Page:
Sunday, 8 May 2011

Tutus and Moleskin Notebooks


Writing can be a rather solitary venture; it’s not a pursuit usually requiring the company of off-duty ballerinas, eager to break into dizzying dance sequences at a moments notice. Yesterday I had the pleasure of attending a Writing and Dance Workshop at Dance City, a location which has always intrigued me, due to its rather evocative air of artistic permissiveness.


I did this out of a combination of intrigue and duty. I’ve just started researching my second novel, Letters From Yelena, which is set in the world of ballet. I was keen to move my research beyond struggling to decipher Russian ballet websites and into the real world. The workshop was organised by the award winning Write Around The Toon, which is Project Managed by the author Viccy Adams. The workshop was ran by Alex Lockwood, a lecturer at Sunderland University. Until yesterday I had steered clear of writing workshops due to a rather precious fear I had about reflecting on the writing process, which I've fumbled through on my own over many years. But the workshop was an inspiring and somehow liberating experience, and in a matter of hours it blew away many of my misconceptions about creative workshops.


In it we were encouraged to explore our own conceptions of dance, to spend time amongst the dancers and to reflect on the creative atmosphere of the setting. The dancers offered an interesting juxtaposition next to the considered thoughtfulness of the writers – many of them flexed cautiously in corners, ready to break into a flurry of moves at a moments notice. As we clutched our moleskin notebooks (mine was £1.99 from the post office actually) and scribbled out observations, lycra clad limbs gambolled and stretched all around us. After watching clips from the recent show Singing Light, choreographed by Stephen Petronia, we improvised snippets of creative writing, and were coaxed into sharing them with the class. Personally I shared the concerns of one rather lucid fellow attendee, who expressed her reluctance to ‘sound like a bell end’ in so doing.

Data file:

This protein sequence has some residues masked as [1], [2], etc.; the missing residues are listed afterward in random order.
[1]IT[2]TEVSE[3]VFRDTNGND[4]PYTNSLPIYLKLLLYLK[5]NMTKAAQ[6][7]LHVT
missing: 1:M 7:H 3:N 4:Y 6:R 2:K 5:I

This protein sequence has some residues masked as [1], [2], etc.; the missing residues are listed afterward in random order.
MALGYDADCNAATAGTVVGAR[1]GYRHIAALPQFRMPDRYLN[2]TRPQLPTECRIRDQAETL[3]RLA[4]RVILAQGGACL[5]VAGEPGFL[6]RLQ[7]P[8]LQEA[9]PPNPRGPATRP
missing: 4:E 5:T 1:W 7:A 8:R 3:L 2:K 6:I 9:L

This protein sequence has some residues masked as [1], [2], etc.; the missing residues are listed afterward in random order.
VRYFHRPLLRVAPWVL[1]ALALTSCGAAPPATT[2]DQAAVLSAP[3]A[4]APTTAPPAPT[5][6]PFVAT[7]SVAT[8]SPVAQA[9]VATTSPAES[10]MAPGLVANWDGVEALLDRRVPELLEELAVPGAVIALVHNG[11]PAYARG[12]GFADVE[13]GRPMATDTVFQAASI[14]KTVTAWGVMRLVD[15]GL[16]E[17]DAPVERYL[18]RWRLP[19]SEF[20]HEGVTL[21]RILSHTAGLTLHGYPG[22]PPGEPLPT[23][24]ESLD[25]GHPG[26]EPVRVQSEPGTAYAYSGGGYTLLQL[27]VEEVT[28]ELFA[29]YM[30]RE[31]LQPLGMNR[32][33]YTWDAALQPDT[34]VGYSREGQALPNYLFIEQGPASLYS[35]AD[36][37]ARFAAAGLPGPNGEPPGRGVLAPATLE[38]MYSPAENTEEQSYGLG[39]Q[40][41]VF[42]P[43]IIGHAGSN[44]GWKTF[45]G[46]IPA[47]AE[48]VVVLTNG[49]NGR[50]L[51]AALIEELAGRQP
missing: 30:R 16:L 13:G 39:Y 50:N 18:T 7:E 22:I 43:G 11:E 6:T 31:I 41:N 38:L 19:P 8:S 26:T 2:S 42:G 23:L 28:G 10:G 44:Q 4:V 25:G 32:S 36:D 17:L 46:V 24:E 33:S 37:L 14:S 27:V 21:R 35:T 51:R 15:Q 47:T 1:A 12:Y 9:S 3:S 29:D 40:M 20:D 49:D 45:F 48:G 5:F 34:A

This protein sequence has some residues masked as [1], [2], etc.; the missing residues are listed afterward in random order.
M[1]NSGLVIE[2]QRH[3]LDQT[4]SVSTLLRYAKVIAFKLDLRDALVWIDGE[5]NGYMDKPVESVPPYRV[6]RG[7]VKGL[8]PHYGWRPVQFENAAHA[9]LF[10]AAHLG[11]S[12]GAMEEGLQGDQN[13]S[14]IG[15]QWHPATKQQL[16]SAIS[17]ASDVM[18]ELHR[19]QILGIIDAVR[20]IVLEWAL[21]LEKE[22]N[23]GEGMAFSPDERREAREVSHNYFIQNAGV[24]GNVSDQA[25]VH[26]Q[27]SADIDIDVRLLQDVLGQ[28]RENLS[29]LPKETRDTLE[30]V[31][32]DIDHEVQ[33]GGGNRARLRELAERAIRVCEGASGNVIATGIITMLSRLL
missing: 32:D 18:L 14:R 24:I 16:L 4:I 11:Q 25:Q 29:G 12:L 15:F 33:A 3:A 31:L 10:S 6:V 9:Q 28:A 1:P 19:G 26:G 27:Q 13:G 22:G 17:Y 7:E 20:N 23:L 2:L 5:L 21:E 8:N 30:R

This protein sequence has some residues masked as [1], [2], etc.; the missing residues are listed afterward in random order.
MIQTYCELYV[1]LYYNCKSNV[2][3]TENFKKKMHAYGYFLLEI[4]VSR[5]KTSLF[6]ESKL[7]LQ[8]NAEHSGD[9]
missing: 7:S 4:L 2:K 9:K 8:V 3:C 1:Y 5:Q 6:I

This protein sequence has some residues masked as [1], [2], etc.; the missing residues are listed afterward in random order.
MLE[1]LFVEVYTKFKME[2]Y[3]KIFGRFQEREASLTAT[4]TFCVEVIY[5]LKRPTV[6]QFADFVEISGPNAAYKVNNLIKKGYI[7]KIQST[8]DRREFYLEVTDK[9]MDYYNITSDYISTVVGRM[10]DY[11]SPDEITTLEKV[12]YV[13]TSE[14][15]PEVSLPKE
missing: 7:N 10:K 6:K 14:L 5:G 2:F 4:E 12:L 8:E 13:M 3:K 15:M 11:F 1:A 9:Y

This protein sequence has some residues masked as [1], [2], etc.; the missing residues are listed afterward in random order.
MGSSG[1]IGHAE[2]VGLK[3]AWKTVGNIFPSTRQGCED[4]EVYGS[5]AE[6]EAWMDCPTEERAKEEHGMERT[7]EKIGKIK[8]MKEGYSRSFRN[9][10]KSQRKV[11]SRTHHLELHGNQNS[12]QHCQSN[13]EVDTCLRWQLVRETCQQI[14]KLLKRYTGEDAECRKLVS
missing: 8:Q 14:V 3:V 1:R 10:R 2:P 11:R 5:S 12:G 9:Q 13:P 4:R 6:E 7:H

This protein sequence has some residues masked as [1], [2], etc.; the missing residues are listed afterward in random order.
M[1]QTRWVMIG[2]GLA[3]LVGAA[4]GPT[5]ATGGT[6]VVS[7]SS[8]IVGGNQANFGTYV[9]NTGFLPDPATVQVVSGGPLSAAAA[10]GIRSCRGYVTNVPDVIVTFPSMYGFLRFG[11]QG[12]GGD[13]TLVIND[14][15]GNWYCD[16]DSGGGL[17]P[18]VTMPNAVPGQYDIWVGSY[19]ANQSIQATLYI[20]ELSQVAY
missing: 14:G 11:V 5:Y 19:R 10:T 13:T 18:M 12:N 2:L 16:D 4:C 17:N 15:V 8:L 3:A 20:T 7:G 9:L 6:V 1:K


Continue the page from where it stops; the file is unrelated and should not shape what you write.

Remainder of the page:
I was impressed by some of the vivid, colourful and sometimes very funny pieces other attendants seemed able to deliver at a moments notice. I initially resisted reading out my vague, formless scribblings to a roomful of strangers, before gradually warming to the idea amongst the bonhomie of the environment. I came away from the workshop with a sheaf of new ideas, a notebook full of needed details, and a renewed appetite for dance. Write Around The Toon are offering a series of mini-residencies across venues of interest in Newcastle over the coming months. I would strongly recommend going along to them if you have an interest in developing your versatility as a writer.You can find out more about Write Around The Toon at http://www.writearoundthetoon.co.uk/.